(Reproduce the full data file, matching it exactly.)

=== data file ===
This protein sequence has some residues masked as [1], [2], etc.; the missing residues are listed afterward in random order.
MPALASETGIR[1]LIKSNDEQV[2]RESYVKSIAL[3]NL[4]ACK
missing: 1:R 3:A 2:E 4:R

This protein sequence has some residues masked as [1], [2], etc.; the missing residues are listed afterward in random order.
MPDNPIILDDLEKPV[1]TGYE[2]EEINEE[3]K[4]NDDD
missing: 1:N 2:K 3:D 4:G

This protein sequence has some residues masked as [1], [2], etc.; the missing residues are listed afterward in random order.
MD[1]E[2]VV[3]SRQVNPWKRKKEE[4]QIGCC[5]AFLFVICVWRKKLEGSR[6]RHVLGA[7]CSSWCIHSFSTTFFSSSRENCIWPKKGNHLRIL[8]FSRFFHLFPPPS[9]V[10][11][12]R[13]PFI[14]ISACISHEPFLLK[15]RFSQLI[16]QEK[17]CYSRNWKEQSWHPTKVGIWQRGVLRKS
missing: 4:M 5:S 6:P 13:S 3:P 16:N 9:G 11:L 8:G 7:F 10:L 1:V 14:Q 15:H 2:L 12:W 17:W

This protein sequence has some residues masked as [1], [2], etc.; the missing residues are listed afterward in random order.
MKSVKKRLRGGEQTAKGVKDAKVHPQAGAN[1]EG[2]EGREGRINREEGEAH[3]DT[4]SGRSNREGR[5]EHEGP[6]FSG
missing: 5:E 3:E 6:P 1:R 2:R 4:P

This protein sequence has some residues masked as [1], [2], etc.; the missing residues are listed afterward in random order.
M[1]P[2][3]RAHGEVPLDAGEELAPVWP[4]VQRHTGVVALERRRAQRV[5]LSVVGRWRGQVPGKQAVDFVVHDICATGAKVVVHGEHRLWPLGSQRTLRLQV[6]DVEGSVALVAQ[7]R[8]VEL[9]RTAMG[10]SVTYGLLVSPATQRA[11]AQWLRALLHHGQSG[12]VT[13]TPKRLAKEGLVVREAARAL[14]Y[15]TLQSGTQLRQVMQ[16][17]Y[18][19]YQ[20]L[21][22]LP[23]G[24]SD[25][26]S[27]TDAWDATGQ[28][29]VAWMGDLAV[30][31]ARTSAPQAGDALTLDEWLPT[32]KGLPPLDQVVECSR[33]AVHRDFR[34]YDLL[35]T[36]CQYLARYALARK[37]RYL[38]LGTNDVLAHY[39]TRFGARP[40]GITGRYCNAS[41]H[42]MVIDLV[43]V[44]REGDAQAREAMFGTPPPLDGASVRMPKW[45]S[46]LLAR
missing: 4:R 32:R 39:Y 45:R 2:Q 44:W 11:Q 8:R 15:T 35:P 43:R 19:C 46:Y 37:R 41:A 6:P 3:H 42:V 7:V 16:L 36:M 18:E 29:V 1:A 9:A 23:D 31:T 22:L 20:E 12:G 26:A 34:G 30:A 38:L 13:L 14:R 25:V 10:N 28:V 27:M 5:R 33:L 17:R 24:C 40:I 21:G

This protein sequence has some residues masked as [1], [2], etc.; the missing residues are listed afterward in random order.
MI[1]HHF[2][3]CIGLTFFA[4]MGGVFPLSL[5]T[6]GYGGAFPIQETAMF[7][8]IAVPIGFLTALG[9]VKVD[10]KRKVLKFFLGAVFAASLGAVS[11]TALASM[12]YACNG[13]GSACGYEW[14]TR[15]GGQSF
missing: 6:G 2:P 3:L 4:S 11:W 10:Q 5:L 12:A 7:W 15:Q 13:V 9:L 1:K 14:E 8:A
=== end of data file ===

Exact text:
This protein sequence has some residues masked as [1], [2], etc.; the missing residues are listed afterward in random order.
MPALASETGIR[1]LIKSNDEQV[2]RESYVKSIAL[3]NL[4]ACK
missing: 1:R 3:A 2:E 4:R

This protein sequence has some residues masked as [1], [2], etc.; the missing residues are listed afterward in random order.
MPDNPIILDDLEKPV[1]TGYE[2]EEINEE[3]K[4]NDDD
missing: 1:N 2:K 3:D 4:G

This protein sequence has some residues masked as [1], [2], etc.; the missing residues are listed afterward in random order.
MD[1]E[2]VV[3]SRQVNPWKRKKEE[4]QIGCC[5]AFLFVICVWRKKLEGSR[6]RHVLGA[7]CSSWCIHSFSTTFFSSSRENCIWPKKGNHLRIL[8]FSRFFHLFPPPS[9]V[10][11][12]R[13]PFI[14]ISACISHEPFLLK[15]RFSQLI[16]QEK[17]CYSRNWKEQSWHPTKVGIWQRGVLRKS
missing: 4:M 5:S 6:P 13:S 3:P 16:N 9:G 11:L 8:G 7:F 10:L 1:V 14:Q 15:H 2:L 12:W 17:W

This protein sequence has some residues masked as [1], [2], etc.; the missing residues are listed afterward in random order.
MKSVKKRLRGGEQTAKGVKDAKVHPQAGAN[1]EG[2]EGREGRINREEGEAH[3]DT[4]SGRSNREGR[5]EHEGP[6]FSG
missing: 5:E 3:E 6:P 1:R 2:R 4:P

This protein sequence has some residues masked as [1], [2], etc.; the missing residues are listed afterward in random order.
M[1]P[2][3]RAHGEVPLDAGEELAPVWP[4]VQRHTGVVALERRRAQRV[5]LSVVGRWRGQVPGKQAVDFVVHDICATGAKVVVHGEHRLWPLGSQRTLRLQV[6]DVEGSVALVAQ[7]R[8]VEL[9]RTAMG[10]SVTYGLLVSPATQRA[11]AQWLRALLHHGQSG[12]VT[13]TPKRLAKEGLVVREAARAL[14]Y[15]TLQSGTQLRQVMQ[16][17]Y[18][19]YQ[20]L[21][22]LP[23]G[24]SD[25][26]S[27]TDAWDATGQ[28][29]VAWMGDLAV[30][31]ARTSAPQAGDALTLDEWLPT[32]KGLPPLDQVVECSR[33]AVHRDFR[34]YDLL[35]T[36]CQYLARYALARK[37]RYL[38]LGTNDVLAHY[39]TRFGARP[40]GITGRYCNAS[41]H[42]MVIDLV[43]V[44]REGDAQAREAMFGTPPPLDGASVRMPKW[45]S[46]LLAR
missing: 4:R 32:R 39:Y 45:R 2:Q 44:W 11:Q 8:R 15:T 35:P 43:R 19:C 46:Y 37:R 41:A 6:P 3:H 42:V 7:V 16:L 36:M 18:E 29:V 1:A 9:A 23:D 31:T 22:L 20:E 12:G 26:A 34:G 30:A 38:L 13:L 14:R 25:V 10:N 28:V 27:M 5:R 33:L 17:R 24:C 40:I 21:G

This protein sequence has some residues masked as [1], [2], etc.; the missing residues are listed afterward in random order.
MI[1]HHF[2][3]CIGLTFFA[4]MGGVFPLSL[5]T[6]GYGGAFPIQETAMF[7][8]IAVPIGFLTALG[9]VKVD[10]KRKVLKFFLGAVFAASLGAVS[11]TALASM[12]YACNG[13]GSACGYEW[14]TR[15]GGQSF
missing: 6:G 2:P 3:L 4:S 11:W 10:Q 5:L 12:A 7:W 15:Q 13:V 9:L 1:K 14:E 8:A